To get a sense of how Covid19 is impacting the industry, CV Labs took a survey of 50 management leaders from Switzerland, which Glabischnig says “represents more than $20 billion in the blockchain space.” Some takeaways: 73 percent said their business was impacted by COVID-19, 63 percent said it caused a loss of business opportunities and 72 percent said it caused an adjustment to their budgets. Also, 42 percent applied for a federal loan, 58 percent did not. In what you can frame as either glass half empty or half full, nearly half (45 percent) said they had enough runway for more than a year. Only 8 percent planned a reduction in their staff. The survey respondents noted some positive impacts of the pandemic: more efficient one-on-one meetings, a trimming of excess costs and a chance to revise projects and priorities.
Echoing what I’ve heard from many others, Glabischnig thinks most blockchain projects, in general, are faring better during COVID-19 than the rest of the world. He ticks off three reasons:
1) “Blockchain is a digital business, and the companies that are not digital have the biggest issue.”
2) Decentralized organizations, almost by definition, tend to have teams that are geographically decentralized. Remote work is practically a first principle and, of course, they speak via Telegram and video chats.
3) Perhaps most importantly: “Most of the blockchain companies, at the moment, make no revenue,” Glabischnig says with a chuckle. “So they’re not losing any revenue.” Restaurants need to sell food. Newspapers need to sell ads. Many blockchain companies simply need to…well, to nurse their ICO-backed coffers. You can’t lose what you don’t have.
This was supposed to be a big day for the nation of Liberland, that blockchain-powered utopia of libertarianism. March 31 marked the fifth anniversary of the nation’s founding, and Liberland’s President, Vit Jedlicka, had planned a two-day celebration. For the uninitiated: Five years ago, Jedlicka (who is based in the Czech Republic) found a tiny island – about the size of New York’s Harlem neighborhood – that sits on the disputed borders of Croatia and Serbia, and claimed this as a sovereign nation that would be run according to the principles of libertarianism.
The nation has a written constitution and 610,000 residents, or e-residents. (I wrote about it here.) It’s still impossible for most to settle on the island itself, but for the anniversary Liberlanders had planned to celebrate on the waters that border the island, partying on large boats. Instead, they held a virtual conference in their “virtual embassy,” headlined by a speech from Liberland-enthusiast Ron Paul.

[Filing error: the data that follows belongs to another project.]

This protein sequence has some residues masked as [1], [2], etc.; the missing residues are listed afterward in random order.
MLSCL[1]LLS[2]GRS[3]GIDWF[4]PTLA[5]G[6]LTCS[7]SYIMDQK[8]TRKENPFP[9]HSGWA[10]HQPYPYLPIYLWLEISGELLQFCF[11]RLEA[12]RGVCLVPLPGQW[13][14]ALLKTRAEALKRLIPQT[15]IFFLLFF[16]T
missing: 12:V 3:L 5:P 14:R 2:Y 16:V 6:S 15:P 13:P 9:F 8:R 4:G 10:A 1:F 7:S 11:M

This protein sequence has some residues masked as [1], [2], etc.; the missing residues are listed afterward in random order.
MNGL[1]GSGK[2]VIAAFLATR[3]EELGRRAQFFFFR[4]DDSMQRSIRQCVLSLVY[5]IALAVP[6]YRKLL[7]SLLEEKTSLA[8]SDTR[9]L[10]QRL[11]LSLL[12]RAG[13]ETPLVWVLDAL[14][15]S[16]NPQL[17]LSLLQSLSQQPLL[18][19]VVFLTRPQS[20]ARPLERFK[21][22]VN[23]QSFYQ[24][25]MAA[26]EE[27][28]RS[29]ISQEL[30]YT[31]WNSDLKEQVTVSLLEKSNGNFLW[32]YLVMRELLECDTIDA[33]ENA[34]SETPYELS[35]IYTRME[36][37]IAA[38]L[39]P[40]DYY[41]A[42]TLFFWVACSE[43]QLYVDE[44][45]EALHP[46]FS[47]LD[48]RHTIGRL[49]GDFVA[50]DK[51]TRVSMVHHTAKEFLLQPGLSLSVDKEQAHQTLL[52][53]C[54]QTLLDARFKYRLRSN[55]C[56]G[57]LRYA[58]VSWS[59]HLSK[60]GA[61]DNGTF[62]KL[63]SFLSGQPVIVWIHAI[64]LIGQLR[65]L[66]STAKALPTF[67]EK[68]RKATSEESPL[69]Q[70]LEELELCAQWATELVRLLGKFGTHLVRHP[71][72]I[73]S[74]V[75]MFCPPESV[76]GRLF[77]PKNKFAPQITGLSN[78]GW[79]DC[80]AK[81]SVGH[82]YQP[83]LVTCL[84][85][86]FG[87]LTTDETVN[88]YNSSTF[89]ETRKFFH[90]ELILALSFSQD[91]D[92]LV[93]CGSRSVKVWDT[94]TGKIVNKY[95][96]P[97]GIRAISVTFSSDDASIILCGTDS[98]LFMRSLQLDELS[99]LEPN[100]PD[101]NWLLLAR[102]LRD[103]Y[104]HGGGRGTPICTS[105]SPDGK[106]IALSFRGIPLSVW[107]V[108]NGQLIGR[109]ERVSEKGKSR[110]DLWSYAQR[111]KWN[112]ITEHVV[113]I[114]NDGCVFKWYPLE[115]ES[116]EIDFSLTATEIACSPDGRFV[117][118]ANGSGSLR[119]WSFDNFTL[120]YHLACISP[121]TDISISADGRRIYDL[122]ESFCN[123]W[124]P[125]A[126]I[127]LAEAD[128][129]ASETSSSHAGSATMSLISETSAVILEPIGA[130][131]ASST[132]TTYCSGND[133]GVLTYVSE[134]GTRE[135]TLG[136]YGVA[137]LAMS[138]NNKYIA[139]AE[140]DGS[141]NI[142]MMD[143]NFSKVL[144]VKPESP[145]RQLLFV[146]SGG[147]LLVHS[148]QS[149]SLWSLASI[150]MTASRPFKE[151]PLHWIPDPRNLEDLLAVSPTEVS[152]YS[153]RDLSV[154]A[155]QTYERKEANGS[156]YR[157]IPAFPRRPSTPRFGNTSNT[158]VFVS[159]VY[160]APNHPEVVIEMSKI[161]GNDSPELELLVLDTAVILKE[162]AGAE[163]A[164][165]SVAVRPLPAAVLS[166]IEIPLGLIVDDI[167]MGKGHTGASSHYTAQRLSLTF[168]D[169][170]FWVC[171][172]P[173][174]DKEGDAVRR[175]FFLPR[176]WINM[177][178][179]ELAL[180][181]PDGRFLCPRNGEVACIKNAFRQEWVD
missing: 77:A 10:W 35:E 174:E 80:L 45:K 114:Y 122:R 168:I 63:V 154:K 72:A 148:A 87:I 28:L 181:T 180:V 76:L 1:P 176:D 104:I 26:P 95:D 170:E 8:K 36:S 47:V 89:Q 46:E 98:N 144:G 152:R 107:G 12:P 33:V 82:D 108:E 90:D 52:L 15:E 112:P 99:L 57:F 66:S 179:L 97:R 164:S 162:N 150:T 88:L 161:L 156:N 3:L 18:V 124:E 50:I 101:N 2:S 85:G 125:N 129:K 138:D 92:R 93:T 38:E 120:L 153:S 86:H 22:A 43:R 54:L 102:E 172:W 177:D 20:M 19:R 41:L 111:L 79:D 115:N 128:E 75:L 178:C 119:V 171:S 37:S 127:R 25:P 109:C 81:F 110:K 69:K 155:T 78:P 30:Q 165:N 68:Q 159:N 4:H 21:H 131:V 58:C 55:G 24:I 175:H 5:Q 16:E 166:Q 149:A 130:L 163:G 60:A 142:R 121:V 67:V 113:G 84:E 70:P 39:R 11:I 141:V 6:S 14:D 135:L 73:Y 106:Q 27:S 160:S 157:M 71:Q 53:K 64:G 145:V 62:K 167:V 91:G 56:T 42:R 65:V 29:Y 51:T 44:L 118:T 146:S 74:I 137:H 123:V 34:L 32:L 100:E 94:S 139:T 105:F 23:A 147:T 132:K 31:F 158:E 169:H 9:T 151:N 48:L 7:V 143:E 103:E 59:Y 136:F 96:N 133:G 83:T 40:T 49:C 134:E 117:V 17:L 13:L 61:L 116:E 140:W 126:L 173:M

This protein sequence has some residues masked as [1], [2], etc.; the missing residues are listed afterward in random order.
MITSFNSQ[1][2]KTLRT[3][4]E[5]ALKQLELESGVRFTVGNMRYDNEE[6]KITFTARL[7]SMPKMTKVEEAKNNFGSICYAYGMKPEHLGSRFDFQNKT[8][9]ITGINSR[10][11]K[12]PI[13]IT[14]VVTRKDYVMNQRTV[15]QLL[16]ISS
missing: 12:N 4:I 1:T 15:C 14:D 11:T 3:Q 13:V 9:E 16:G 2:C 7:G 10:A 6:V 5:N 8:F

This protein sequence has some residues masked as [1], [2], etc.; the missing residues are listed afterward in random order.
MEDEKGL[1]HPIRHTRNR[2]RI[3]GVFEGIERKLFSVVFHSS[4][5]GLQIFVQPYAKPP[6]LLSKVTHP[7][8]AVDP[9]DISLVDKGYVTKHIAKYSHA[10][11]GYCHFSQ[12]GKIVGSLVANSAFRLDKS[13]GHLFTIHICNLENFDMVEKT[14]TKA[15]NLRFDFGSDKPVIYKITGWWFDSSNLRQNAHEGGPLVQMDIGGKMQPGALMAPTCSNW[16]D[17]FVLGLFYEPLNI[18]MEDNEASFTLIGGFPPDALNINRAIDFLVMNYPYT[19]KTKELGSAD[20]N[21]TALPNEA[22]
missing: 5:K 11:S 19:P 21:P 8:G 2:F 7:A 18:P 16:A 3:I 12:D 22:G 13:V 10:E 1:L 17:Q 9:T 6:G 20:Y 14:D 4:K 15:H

Other than COVID-19 scrapping the live party, it seems they haven’t missed a beat. “We’re already decentralized,” says President Jedlicka, almost cheerfully. “Coronavirus only adds to our efficiency.” Jedlicka has a short-cropped beard and red T-shirt and he smiles through the private video-conferencing app (Liberland doesn’t use Zoom for privacy concerns).
An example of this newfound efficiency: Normally he would fly from Prague to London to meet with the “Ghostbusters” blockchain team. But once they had to scrap the trip, they realized it wasn’t necessary in the first place. “Now I do the similar amount of work in two or three hours online,” says Jedlicka.
I was curious – even fascinated – by how Liberland would respond to a crisis like COVID-19. Their core principle is that the government should do as little as possible, and potentially not even exist. Most people across the political spectrum, however, agree that crises are precisely the times when governments are needed the most. Governments have the power (in theory) to prevent foreclosures, to backstop loans, to send people emergency checks. Governments can enforce social distancing. Flatten the curve. Save lives. Yet, government intrusion is anathema to libertarians, so how does Jedlicka square this? Is forced social distancing ethical? Right or wrong?
I ask him this question.
There’s a long pause.
“Let me just answer from a completely different angle,” says the President. He then describes, instead, a hypothetical world where we had “much more freedom for the past 20 years,” or what he calls an “anarcho-capitalist society.” In this world, says Jedlicka, everyone would be driving their Teslas, “which would be completely filtered and ventilated,” everyone would have modern respirators they could use for jogging and the community would be “super-fast to respond” to the crisis. “In the system that we have right now,” Jedlicka argues, “we’re fighting over the supplies from China.”
“What kind of help does the government provide to people? Zero,” says Jedlicka, with a touch of scorn. “It just gives them a hard time, gives them bureaucracy and makes the people poorer.” He cites the failure of many governments to provide adequate amounts of respirators.
This does not mean Liberland is putting its collective head in the sand, embracing an attitude of Let people fend for themselves. It has done the opposite. Jedlicka says that unlike the clunky governments, a Liberlander (through the Czech company Corovent) managed to quickly send 600 protective shields to Croatian civil protection, as well as deliver N95 respirators to hospitals in the United States, and are working to get medical aid to Serbia and Haiti. “And not these toy-like ventilators, but actual professional ventilators that can actually be used in the hospitals.”